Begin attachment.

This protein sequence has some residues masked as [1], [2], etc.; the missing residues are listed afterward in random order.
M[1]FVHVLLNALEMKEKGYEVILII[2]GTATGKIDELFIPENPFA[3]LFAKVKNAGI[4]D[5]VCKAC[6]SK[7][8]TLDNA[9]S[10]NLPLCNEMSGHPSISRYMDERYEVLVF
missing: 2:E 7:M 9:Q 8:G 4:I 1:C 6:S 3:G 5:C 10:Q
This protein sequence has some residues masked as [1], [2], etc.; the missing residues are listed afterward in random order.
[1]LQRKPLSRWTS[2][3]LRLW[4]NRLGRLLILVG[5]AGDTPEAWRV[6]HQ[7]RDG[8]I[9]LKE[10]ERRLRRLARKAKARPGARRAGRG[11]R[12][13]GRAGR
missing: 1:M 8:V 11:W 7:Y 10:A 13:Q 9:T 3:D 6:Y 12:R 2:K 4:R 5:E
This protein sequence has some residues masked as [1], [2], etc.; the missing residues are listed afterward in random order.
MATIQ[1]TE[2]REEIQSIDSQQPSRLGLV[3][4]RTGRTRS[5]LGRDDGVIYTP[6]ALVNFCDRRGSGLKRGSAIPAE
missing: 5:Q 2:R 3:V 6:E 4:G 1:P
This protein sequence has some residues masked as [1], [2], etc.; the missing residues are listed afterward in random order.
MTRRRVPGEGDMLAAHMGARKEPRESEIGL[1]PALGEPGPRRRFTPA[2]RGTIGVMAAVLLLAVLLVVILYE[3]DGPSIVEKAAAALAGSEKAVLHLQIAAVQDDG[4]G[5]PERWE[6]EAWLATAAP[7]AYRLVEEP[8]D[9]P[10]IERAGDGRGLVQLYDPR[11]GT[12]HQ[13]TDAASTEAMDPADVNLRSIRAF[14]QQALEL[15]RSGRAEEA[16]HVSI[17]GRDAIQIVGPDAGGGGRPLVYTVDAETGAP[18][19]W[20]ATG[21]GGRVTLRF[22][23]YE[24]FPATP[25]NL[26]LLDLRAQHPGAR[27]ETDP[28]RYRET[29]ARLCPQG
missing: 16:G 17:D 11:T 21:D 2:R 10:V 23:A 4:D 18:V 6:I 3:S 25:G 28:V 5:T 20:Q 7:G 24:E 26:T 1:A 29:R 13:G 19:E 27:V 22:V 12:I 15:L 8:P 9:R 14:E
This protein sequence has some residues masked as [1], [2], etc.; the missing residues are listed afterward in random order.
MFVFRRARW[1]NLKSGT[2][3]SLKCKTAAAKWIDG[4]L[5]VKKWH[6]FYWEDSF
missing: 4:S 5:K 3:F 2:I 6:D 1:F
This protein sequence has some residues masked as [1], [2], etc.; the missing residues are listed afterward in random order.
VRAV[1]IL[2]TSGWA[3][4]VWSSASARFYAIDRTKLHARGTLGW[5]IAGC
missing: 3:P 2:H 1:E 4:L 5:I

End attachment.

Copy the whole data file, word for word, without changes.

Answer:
This protein sequence has some residues masked as [1], [2], etc.; the missing residues are listed afterward in random order.
M[1]FVHVLLNALEMKEKGYEVILII[2]GTATGKIDELFIPENPFA[3]LFAKVKNAGI[4]D[5]VCKAC[6]SK[7][8]TLDNA[9]S[10]NLPLCNEMSGHPSISRYMDERYEVLVF
missing: 2:E 7:M 9:Q 8:G 4:I 1:C 6:S 3:G 5:C 10:Q
This protein sequence has some residues masked as [1], [2], etc.; the missing residues are listed afterward in random order.
[1]LQRKPLSRWTS[2][3]LRLW[4]NRLGRLLILVG[5]AGDTPEAWRV[6]HQ[7]RDG[8]I[9]LKE[10]ERRLRRLARKAKARPGARRAGRG[11]R[12][13]GRAGR
missing: 1:M 8:V 11:W 7:Y 10:A 13:Q 9:T 3:D 6:Y 12:R 2:K 4:R 5:E
This protein sequence has some residues masked as [1], [2], etc.; the missing residues are listed afterward in random order.
MATIQ[1]TE[2]REEIQSIDSQQPSRLGLV[3][4]RTGRTRS[5]LGRDDGVIYTP[6]ALVNFCDRRGSGLKRGSAIPAE
missing: 5:Q 2:R 3:V 6:E 4:G 1:P
This protein sequence has some residues masked as [1], [2], etc.; the missing residues are listed afterward in random order.
MTRRRVPGEGDMLAAHMGARKEPRESEIGL[1]PALGEPGPRRRFTPA[2]RGTIGVMAAVLLLAVLLVVILYE[3]DGPSIVEKAAAALAGSEKAVLHLQIAAVQDDG[4]G[5]PERWE[6]EAWLATAAP[7]AYRLVEEP[8]D[9]P[10]IERAGDGRGLVQLYDPR[11]GT[12]HQ[13]TDAASTEAMDPADVNLRSIRAF[14]QQALEL[15]RSGRAEEA[16]HVSI[17]GRDAIQIVGPDAGGGGRPLVYTVDAETGAP[18][19]W[20]ATG[21]GGRVTLRF[22][23]YE[24]FPATP[25]NL[26]LLDLRAQHPGAR[27]ETDP[28]RYRET[29]ARLCPQG
missing: 16:G 17:D 11:T 21:D 2:R 10:V 23:A 4:D 18:V 6:I 3:S 25:G 28:V 5:T 20:Q 7:G 24:E 26:T 1:A 29:R 13:G 19:E 27:V 22:V 12:I 15:L 8:P 9:R 14:E
This protein sequence has some residues masked as [1], [2], etc.; the missing residues are listed afterward in random order.
MFVFRRARW[1]NLKSGT[2][3]SLKCKTAAAKWIDG[4]L[5]VKKWH[6]FYWEDSF
missing: 4:S 5:K 3:F 2:I 6:D 1:F
This protein sequence has some residues masked as [1], [2], etc.; the missing residues are listed afterward in random order.
VRAV[1]IL[2]TSGWA[3][4]VWSSASARFYAIDRTKLHARGTLGW[5]IAGC
missing: 3:P 2:H 1:E 4:L 5:I